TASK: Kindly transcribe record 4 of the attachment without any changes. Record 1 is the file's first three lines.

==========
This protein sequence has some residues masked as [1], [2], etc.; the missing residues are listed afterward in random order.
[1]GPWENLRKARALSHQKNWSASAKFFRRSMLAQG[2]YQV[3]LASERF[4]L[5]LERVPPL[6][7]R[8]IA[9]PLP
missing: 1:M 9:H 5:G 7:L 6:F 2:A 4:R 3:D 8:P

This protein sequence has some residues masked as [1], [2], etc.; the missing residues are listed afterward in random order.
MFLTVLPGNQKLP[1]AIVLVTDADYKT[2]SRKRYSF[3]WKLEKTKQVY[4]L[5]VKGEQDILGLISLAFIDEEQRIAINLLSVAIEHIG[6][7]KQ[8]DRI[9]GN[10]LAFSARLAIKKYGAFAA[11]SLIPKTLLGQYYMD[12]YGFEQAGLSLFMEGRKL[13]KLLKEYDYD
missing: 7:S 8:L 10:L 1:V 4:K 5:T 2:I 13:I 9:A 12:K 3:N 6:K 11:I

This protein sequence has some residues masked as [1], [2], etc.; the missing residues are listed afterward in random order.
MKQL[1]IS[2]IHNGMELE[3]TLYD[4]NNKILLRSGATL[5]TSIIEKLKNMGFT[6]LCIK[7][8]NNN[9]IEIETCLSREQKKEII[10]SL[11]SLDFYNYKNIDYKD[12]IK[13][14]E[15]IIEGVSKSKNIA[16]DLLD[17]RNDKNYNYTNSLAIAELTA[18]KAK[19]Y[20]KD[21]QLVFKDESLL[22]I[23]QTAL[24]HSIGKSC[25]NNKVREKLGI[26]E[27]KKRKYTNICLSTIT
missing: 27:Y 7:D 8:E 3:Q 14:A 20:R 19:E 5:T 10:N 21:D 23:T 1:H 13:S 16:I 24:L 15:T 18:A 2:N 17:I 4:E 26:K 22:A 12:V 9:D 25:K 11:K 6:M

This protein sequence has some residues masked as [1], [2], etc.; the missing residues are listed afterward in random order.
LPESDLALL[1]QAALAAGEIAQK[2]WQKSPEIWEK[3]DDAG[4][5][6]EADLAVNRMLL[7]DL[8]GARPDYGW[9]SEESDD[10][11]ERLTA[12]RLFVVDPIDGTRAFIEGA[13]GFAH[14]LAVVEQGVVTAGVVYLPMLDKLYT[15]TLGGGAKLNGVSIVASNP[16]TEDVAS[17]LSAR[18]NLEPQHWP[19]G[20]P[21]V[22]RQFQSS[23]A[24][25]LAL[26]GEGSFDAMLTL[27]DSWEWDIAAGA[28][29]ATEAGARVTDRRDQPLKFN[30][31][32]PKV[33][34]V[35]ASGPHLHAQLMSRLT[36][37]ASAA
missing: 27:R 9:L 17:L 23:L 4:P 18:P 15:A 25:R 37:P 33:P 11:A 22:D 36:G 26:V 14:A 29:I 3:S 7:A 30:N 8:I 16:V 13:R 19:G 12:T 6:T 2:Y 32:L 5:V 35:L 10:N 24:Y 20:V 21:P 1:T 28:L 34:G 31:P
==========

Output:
This protein sequence has some residues masked as [1], [2], etc.; the missing residues are listed afterward in random order.
LPESDLALL[1]QAALAAGEIAQK[2]WQKSPEIWEK[3]DDAG[4][5][6]EADLAVNRMLL[7]DL[8]GARPDYGW[9]SEESDD[10][11]ERLTA[12]RLFVVDPIDGTRAFIEGA[13]GFAH[14]LAVVEQGVVTAGVVYLPMLDKLYT[15]TLGGGAKLNGVSIVASNP[16]TEDVAS[17]LSAR[18]NLEPQHWP[19]G[20]P[21]V[22]RQFQSS[23]A[24][25]LAL[26]GEGSFDAMLTL[27]DSWEWDIAAGA[28][29]ATEAGARVTDRRDQPLKFN[30][31][32]PKV[33][34]V[35]ASGPHLHAQLMSRLT[36][37]ASAA
missing: 27:R 9:L 17:L 23:L 4:P 18:P 15:A 25:R 37:P 33:P 11:A 22:D 36:G 26:V 14:A 29:I 3:S 7:A 30:N 8:I 16:V 13:R 19:G 12:T 6:T 2:Y 32:L 5:V 35:L 10:N 24:Y 20:V 21:P 1:T 28:L 34:G 31:P